By Shivam Vij Jan. 25, 2019
Priyanka Gandhi has finally made her long-awaited debut in politics proper. She might energise the Congress cadre, but can she change the fortunes of the party ahead of the 2019 general elections, asks a column published in The Print.
Brahmastra is the fireball that can destroy the world. It is the weapon of last resort. It’s taken out when you have nothing else left. Bring out the Brahmastra, or face certain death.
Priyanka Gandhi has long been called the Congress party’s Brahmastra. She’s finally been used because the Congress was facing certain death in Uttar Pradesh. After the Samajwadi Party and the Bahujan Samaj Party’s formidable alliance in the state, the Congress looked like a non-factor. Uttar Pradesh appeared to be a bipolar contest for the first time since 1985.
Making Priyanka Gandhi the general secretary in-charge of eastern Uttar Pradesh will help re-energise Congress party workers not just in UP but across the country. Particularly happy will be the Allahabad unit of the Congress, which has often openly demanded that Priyanka Gandhi be launched in politics.
Apart from keeping up the morale of the party workers and sympathisers, Priyanka’s entry has a novelty that will make sure the Congress does not go out of the discussion in Uttar Pradesh. The media will rush from Delhi and Lucknow to Deoria and Lalganj to figure out if the Priyanka factor is working for the Congress. “Is Priyanka making a difference?” will be a question asked on a daily basis. The hype alone will make sure the Congress doesn’t look like it’s over in UP.
Yet, it is unlikely that Priyanka Gandhi’s entry in politics will change the party’s fortunes overnight. Its seats will likely remain in single digits. Here’s why.
1.) Three-cornered contest?
But can Priyanka Gandhi in east UP (along with Jyotiraditya Scindia in west UP) actually make Uttar Pradesh a three-cornered contest? For now, that seems unlikely.
The caste arithmetic is such that the Congress is not even in the race in 75 of the 80 seats. Voters who are even inclined to consider the Congress will see that the Congress is not in a position to actually win the seat. Winnability will be either with the BJP or with the SP-BSP-RLD combine. This is particularly true of Muslim voters. Unless the Congress can create a perception of winnability, Muslim voters won’t desert the SP-BSP, Priyanka Gandhi notwithstanding.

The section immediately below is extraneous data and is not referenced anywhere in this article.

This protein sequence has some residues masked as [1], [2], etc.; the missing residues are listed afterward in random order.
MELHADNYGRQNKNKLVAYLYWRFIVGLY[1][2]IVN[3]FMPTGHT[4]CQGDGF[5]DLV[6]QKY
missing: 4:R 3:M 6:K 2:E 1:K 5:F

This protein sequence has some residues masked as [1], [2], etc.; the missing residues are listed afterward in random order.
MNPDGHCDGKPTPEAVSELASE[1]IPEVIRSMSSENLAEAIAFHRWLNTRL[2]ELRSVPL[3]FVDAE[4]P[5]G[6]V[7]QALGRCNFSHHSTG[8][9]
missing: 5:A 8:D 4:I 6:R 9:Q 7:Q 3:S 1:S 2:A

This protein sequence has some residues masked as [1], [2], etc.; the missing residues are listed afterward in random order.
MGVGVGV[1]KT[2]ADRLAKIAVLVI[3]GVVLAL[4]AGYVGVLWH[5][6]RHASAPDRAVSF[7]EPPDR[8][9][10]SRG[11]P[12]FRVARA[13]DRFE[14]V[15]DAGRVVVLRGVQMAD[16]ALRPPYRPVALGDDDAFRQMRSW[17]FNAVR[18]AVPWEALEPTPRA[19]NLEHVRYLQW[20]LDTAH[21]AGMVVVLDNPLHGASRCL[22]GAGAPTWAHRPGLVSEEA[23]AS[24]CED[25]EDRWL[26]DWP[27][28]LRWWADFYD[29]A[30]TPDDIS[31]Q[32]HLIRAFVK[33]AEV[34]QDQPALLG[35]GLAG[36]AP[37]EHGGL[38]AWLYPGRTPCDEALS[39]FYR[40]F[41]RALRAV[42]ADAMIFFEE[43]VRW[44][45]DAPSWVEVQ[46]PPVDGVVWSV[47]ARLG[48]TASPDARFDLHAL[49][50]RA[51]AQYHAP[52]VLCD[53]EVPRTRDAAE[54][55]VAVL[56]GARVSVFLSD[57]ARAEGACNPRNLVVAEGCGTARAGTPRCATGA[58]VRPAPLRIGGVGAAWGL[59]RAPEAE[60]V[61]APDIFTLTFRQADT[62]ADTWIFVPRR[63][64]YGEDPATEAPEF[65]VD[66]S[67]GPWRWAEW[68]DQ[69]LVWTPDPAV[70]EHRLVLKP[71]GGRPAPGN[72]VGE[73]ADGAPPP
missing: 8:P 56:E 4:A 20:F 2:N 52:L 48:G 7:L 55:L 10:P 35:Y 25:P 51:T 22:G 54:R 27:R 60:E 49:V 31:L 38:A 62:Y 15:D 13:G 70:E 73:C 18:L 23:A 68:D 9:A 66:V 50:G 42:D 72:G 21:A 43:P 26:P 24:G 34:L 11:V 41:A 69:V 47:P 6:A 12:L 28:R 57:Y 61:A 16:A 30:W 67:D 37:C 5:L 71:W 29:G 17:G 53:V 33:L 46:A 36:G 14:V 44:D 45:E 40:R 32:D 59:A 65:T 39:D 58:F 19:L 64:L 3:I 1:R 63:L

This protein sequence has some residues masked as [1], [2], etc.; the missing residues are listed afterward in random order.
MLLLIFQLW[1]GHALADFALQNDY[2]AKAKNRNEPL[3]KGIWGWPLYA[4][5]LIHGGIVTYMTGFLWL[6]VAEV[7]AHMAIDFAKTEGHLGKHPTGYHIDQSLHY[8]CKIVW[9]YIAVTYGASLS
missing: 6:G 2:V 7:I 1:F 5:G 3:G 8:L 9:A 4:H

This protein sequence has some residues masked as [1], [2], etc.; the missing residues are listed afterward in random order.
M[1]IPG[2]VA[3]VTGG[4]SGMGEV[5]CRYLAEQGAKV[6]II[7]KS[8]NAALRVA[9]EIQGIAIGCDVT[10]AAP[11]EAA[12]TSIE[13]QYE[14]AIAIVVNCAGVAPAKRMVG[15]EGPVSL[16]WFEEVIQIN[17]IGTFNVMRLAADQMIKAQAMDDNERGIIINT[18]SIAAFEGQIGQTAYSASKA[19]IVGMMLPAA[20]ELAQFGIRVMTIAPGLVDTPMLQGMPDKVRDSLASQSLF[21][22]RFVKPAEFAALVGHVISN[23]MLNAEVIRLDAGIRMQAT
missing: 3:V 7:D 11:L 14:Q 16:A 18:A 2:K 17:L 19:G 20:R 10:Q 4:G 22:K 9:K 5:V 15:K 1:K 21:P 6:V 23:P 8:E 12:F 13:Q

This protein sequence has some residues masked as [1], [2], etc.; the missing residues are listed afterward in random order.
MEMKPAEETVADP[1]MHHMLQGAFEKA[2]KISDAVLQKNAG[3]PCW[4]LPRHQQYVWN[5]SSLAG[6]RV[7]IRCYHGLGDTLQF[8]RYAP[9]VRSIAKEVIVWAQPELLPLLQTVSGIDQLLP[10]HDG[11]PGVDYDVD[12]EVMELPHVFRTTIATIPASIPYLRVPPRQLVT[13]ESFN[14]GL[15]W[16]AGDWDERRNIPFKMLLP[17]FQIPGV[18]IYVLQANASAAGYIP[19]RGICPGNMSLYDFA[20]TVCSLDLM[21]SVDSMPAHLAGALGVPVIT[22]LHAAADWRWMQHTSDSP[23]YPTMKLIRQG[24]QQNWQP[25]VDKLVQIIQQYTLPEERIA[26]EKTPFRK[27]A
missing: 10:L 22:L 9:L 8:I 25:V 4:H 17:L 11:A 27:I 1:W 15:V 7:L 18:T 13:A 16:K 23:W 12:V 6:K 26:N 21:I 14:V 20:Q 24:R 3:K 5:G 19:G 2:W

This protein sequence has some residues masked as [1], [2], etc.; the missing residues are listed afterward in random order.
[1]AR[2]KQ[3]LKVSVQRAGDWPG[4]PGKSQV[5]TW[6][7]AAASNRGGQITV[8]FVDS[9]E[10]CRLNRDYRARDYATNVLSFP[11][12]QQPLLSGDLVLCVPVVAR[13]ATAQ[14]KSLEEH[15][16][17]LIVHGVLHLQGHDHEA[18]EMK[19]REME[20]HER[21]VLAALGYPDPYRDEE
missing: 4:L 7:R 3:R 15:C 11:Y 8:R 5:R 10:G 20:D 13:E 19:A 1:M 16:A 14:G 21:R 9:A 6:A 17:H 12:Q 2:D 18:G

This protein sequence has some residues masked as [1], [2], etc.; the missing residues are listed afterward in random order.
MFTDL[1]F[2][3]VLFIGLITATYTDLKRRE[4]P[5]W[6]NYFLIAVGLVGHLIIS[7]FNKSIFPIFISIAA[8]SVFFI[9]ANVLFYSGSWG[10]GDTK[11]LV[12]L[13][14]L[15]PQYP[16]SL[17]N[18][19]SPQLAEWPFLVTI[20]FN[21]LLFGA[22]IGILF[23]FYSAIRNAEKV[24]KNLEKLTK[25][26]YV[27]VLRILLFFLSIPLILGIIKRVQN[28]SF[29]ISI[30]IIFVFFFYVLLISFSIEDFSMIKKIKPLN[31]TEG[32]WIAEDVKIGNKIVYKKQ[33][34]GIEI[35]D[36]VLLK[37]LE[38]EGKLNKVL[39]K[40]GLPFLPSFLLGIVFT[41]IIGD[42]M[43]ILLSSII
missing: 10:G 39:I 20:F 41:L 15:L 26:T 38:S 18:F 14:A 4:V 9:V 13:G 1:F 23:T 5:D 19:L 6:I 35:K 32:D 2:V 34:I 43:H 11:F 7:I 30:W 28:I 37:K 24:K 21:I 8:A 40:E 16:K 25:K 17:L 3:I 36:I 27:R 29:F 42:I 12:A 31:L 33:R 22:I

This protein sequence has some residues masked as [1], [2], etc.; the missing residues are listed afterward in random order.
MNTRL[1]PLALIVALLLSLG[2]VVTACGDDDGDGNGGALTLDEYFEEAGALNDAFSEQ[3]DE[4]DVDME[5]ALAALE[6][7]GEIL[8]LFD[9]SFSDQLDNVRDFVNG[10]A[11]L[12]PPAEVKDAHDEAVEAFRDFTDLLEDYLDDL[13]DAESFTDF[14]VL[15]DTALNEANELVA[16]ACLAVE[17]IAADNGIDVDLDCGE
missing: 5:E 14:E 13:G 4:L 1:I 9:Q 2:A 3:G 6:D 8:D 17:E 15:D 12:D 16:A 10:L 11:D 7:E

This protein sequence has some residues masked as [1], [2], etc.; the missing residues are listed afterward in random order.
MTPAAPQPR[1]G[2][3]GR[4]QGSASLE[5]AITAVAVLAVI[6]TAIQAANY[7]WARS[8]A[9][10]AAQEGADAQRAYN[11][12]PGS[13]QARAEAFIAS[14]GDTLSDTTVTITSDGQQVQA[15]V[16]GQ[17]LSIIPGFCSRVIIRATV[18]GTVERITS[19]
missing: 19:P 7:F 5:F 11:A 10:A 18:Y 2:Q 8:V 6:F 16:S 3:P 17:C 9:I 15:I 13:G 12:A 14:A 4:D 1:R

For those who are unhappy with both the BJP and the SP-BSP, Priyanka will make the Congress look like a respectable third option. This could help the Congress end up with a respectable vote-share but not a great strike rate in terms of seats.
2.) National versus regional?
By launching Priyanka Gandhi and Jyotiraditya Scindia, the Congress will hope to make the Lok Sabha election in UP national in character, therefore de-emphasising the SP-BSP alliance. This is how the Congress surprised itself by winning 21 of the 80 seats in 2009. To counter the SP-BSP alliance, the Congress has been harping on its 2009 performance. But 2009 was a four-cornered contest and UPA 1 was fairly popular with NREGA and a farm loan waiver scheme. The Congress had dumped the SP’s offer of a pre-poll alliance and the BJP was very weak.
2019 is not 2009, but who knows Priyanka may be able to help project her party as the main national competitor of the BJP and thereby win a few surprise seats?
In case, the Congress adds to this surprise move by making Priyanka Gandhi contest Varanasi against Narendra Modi, it could change this election nationally and give a serious fillip to the Congress’ chances in UP.
The damage will, at best, be minimal.
Even a small shift of non-Yadav OBCs could be fatal for the BJP on a large number of seats.
3.) Brahmins for Priyanka?
It is said that the Congress is favoured by Brahmins in Uttar Pradesh. Could Priyanka Gandhi’s entry attract Brahmins towards the Congress once again? This could help earn some Brahmin votes especially since the politics of the state is seen as being dominated by Thakurs, the chief minister’s caste.
Yet the Brahmin attraction towards the Congress is often exaggerated. Most Brahmins are also deeply into Hindutva politics and the Congress is an option only when the BJP is weak.
In the Phulpur bypoll last year, the Congress put up a Brahmin candidate, Manish Mishra, who won less than 20,000 votes. The joint SP-BSP candidate won 3.42 lakh votes. This is Phulpur, Jawaharlal Nehru’s seat!
Should Brahmins shift to the Congress in a big way, that will mostly hurt the BJP and help the SP-BSP, but not convert into seats for the Congress.
4.) OBCs for Priyanka?
It is possible the Congress could pull a surprise by making a big pitch for the OBC or even Dalit votes in UP. Priyanka Gandhi could, in that case, be part of a larger, long-term plan to revive the Congress in UP.
This could be reflected in not just the party’s choice of candidates but also its campaign promises. Should the Congress do something radical like backing 52 per cent quota for the OBCs, it could begin to seriously hurt the SP-BSP alliance.
OBCs other than Yadavs have been sticking with the BJP in Uttar Pradesh since 2014. Now, thanks to anti-incumbency and disenchantment with an upper caste chief minister, OBCs could shift to the SP-BSP alliance. Even a small shift of non-Yadav OBCs could be fatal for the BJP on a large number of seats.
If the Congress comes in the way of that process, it will help the BJP survive the onslaught of the SP-BSP alliance. Will it take a risk that big? Unlikely.
This article was originally published in The Print.